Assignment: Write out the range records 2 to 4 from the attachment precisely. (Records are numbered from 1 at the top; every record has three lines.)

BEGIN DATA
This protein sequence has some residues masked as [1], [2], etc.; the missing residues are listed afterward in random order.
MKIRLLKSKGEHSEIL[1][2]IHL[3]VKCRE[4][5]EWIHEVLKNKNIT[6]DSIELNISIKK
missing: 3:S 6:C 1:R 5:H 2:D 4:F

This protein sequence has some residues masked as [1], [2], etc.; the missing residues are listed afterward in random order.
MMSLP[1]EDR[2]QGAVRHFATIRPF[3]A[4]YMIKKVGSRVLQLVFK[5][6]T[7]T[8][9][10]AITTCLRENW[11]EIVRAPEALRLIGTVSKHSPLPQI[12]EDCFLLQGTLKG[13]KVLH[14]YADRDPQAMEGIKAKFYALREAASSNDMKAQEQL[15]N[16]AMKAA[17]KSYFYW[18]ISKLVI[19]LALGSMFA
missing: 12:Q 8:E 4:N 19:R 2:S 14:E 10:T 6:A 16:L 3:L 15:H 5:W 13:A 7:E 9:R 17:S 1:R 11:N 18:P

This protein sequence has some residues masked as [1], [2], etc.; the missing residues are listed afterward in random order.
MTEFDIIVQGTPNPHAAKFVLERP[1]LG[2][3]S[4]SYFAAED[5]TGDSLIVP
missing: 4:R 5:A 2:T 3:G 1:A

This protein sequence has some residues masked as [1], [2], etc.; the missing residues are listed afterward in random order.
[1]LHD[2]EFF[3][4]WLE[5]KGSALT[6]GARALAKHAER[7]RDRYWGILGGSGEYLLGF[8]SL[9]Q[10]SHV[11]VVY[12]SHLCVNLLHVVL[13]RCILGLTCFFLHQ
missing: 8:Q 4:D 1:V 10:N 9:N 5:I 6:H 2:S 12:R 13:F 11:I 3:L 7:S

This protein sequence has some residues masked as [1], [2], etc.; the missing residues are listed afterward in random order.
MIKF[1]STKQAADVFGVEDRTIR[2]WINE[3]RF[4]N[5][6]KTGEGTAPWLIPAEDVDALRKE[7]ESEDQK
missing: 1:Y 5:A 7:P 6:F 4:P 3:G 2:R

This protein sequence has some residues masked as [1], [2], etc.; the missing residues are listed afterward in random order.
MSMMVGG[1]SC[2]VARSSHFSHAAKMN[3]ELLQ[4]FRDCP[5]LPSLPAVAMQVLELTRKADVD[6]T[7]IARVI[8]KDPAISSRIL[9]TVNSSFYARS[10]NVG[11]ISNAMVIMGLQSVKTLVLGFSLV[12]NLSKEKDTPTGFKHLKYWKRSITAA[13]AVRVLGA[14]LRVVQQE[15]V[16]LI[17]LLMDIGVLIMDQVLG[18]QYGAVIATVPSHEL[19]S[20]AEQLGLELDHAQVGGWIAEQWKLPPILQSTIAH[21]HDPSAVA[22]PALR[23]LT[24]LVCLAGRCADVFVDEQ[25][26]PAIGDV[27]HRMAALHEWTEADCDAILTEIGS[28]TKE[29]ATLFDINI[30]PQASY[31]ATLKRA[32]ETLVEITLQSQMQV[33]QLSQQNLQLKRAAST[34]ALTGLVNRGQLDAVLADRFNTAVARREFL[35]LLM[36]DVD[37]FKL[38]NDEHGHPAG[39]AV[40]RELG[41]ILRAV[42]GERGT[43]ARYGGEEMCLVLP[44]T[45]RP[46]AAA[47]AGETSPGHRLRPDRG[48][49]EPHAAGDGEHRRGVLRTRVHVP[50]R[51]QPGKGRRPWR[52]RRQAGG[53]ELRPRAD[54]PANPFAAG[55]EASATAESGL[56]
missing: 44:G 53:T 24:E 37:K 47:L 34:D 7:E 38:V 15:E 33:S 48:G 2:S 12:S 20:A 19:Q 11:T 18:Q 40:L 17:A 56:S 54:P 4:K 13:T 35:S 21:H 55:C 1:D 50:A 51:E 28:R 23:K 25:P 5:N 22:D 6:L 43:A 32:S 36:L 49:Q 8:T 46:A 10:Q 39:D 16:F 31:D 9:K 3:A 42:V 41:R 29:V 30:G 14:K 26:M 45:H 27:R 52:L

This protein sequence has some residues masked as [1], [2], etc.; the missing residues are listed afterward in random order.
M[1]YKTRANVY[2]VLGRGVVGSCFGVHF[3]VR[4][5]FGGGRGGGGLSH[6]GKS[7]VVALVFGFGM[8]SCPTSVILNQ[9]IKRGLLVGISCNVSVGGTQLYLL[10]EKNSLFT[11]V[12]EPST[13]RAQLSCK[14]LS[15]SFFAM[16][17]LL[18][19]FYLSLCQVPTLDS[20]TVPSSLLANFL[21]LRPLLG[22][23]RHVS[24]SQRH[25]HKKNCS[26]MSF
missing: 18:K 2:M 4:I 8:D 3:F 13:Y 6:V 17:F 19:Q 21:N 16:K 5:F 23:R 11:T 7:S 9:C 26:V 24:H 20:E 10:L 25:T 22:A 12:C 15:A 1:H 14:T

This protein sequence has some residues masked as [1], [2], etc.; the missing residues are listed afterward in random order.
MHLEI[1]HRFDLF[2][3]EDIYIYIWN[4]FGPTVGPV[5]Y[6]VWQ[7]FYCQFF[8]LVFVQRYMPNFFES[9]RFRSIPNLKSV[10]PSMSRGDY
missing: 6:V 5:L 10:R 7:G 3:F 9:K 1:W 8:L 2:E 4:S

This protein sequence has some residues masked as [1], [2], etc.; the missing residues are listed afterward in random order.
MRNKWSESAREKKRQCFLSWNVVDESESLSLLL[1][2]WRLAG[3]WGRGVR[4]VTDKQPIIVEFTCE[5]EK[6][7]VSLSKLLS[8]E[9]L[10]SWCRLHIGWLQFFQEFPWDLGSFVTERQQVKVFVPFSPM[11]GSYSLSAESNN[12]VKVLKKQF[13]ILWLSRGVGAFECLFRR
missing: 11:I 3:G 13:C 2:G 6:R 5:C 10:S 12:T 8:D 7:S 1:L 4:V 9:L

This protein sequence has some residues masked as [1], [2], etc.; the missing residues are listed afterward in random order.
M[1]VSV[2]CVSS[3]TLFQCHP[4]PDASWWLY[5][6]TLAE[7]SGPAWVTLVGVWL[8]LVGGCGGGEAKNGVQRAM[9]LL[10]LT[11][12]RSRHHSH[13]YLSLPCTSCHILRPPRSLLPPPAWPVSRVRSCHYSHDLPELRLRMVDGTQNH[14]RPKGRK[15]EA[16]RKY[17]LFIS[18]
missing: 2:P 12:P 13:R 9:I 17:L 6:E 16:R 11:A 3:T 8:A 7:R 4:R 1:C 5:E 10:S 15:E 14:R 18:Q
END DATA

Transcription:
This protein sequence has some residues masked as [1], [2], etc.; the missing residues are listed afterward in random order.
MMSLP[1]EDR[2]QGAVRHFATIRPF[3]A[4]YMIKKVGSRVLQLVFK[5][6]T[7]T[8][9][10]AITTCLRENW[11]EIVRAPEALRLIGTVSKHSPLPQI[12]EDCFLLQGTLKG[13]KVLH[14]YADRDPQAMEGIKAKFYALREAASSNDMKAQEQL[15]N[16]AMKAA[17]KSYFYW[18]ISKLVI[19]LALGSMFA
missing: 12:Q 8:E 4:N 19:R 2:S 14:E 10:T 6:A 16:L 3:L 15:H 5:W 13:A 7:E 9:R 17:S 1:R 11:N 18:P

This protein sequence has some residues masked as [1], [2], etc.; the missing residues are listed afterward in random order.
MTEFDIIVQGTPNPHAAKFVLERP[1]LG[2][3]S[4]SYFAAED[5]TGDSLIVP
missing: 4:R 5:A 2:T 3:G 1:A

This protein sequence has some residues masked as [1], [2], etc.; the missing residues are listed afterward in random order.
[1]LHD[2]EFF[3][4]WLE[5]KGSALT[6]GARALAKHAER[7]RDRYWGILGGSGEYLLGF[8]SL[9]Q[10]SHV[11]VVY[12]SHLCVNLLHVVL[13]RCILGLTCFFLHQ
missing: 8:Q 4:D 1:V 10:N 9:N 5:I 6:H 2:S 12:R 13:F 11:I 3:L 7:S